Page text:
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Mexican Bean Beetle: A Pest That Looks Like A Ladybug

Have you ever come out to your garden to find bugs on beans you planted and wondered, “What is eating my green bean leaves?” Chances are you’re dealing with the Mexican bean beetle. In the scope of natural history, this pest was first identified in 1850 by Mulsant via multiple specimens from Mexico. 

While the Mexican bean beetle is in the same family as the lady bug its feeding damage makes it much less desirable in home gardens. This bug has a national origin in Mexico, but has spread to parts of Central America, most of the Western United States, and even Southern Canada. This orange yellow beetle and its larvae are the bane of the bean grower’s existence.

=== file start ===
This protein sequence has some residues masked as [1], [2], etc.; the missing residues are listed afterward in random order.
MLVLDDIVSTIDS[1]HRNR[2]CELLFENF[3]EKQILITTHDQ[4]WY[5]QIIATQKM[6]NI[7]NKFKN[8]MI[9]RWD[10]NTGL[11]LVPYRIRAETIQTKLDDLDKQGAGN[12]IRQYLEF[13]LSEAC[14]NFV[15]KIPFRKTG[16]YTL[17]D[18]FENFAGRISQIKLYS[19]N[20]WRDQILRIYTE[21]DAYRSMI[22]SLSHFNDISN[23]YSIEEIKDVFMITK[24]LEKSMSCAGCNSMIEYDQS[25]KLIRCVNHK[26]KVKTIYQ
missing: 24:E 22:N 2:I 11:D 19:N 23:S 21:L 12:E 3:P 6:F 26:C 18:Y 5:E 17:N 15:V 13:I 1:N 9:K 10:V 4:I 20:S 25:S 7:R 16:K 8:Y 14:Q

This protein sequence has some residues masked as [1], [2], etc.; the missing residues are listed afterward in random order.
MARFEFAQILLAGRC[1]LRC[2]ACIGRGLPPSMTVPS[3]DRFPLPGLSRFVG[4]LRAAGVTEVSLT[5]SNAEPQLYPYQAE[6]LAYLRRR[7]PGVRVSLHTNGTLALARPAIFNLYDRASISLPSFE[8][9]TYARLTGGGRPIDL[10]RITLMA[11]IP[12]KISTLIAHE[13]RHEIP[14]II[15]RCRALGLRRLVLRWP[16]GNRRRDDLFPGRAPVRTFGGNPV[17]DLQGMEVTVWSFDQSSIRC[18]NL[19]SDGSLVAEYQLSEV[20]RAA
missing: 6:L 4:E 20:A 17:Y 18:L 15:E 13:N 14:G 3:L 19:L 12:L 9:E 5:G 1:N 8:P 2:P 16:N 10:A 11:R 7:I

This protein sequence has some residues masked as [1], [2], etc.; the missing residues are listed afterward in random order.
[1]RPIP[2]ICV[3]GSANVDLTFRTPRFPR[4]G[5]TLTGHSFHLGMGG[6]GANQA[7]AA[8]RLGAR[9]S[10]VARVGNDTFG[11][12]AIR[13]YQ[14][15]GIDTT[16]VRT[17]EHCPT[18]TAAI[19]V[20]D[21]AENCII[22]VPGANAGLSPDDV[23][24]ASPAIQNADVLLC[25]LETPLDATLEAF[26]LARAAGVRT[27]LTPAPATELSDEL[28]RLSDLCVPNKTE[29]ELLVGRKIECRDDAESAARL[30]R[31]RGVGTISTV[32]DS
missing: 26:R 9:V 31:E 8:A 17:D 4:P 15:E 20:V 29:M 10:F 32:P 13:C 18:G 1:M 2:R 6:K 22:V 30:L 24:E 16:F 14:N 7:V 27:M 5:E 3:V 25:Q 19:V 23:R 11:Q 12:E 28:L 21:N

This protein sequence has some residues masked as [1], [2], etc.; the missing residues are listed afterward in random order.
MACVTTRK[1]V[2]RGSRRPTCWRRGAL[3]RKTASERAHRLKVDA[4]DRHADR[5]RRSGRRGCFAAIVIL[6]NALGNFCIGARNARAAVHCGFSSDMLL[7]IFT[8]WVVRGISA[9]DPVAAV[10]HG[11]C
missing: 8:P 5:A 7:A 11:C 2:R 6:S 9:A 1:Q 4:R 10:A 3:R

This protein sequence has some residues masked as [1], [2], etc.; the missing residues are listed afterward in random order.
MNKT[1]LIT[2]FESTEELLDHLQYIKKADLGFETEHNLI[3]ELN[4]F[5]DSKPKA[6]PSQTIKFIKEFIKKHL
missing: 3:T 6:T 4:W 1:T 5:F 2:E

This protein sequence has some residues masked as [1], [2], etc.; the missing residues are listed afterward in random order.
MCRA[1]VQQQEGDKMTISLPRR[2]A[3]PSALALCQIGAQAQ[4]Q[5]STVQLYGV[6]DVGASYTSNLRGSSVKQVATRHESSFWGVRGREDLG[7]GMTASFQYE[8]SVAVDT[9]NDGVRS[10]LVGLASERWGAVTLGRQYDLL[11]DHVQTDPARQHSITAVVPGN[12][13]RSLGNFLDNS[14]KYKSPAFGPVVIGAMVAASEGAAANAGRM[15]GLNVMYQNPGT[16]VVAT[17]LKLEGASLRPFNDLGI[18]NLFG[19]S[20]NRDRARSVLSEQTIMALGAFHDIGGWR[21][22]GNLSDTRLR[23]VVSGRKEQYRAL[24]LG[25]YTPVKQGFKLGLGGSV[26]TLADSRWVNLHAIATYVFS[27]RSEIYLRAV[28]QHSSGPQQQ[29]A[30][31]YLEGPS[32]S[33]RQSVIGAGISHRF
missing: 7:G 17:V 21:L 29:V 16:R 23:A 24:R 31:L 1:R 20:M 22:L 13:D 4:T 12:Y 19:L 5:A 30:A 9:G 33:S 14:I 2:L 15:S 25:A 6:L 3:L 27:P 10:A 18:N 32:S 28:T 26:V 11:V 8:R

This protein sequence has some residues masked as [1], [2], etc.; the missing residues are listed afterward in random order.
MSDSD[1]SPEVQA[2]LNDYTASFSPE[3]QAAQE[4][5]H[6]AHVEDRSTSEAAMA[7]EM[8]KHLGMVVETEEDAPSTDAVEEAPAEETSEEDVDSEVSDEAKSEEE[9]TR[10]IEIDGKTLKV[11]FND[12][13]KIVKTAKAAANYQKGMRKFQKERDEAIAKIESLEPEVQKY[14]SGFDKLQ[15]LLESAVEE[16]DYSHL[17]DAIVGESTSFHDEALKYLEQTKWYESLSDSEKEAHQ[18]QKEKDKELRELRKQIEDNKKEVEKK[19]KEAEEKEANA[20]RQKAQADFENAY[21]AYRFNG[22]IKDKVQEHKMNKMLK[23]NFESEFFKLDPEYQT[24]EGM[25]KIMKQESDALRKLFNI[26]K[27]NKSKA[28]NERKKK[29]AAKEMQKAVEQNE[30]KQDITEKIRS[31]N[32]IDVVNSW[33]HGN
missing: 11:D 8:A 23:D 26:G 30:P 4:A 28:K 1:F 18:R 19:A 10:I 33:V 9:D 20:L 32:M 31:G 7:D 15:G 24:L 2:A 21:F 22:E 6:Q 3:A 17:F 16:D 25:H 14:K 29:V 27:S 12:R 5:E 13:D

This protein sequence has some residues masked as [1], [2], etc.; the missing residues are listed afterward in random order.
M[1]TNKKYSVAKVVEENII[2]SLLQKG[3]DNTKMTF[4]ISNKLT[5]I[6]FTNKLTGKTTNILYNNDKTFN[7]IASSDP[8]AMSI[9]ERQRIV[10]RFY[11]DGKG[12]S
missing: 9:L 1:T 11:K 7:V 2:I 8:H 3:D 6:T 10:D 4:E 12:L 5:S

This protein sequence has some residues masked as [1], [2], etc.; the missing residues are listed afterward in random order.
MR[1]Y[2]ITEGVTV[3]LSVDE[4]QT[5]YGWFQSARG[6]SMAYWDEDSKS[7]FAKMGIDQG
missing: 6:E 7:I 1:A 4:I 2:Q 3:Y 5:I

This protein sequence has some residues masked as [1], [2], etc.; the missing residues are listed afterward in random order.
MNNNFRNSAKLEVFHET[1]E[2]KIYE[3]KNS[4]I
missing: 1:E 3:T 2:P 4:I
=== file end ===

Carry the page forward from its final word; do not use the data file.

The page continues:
Feeding occurs on snap peas and lima beans, the mung bean plant, the red clover plant, and other bean types. This insect has been so detrimental to bean production, there are studies devoted to understanding its behavior and learning ways to control it. That’s no surprise, because unlike other insects that feed on plants, these feed in almost every developmental stage. The larvae can be just as damaging as adults. 

So let’s talk about the Mexican bean beetle, and cover ways you can control them in your garden. That way you can have a ton of lovely bean pods to harvest in the coming season.

Organic Products To Get Rid of Mexican Bean Beetles:

  • Safer Soap
  • Diatomaceous Earth
  • Neem Oil
  • Safer Brand Yard & Garden Spray
  • PyGanic
  • Azatrol EC

Environmental Solutions:

  • Ladybugs
  • Lacewings

Preventative Solutions:

  • Harvest Guard Floating Row Covers
  • Surround WP

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Overview

Common Name(s)Mexican bean beetle
Scientific Name(s)Epilachna varivestis
FamilyCoccinellidae
OriginMexico & the United States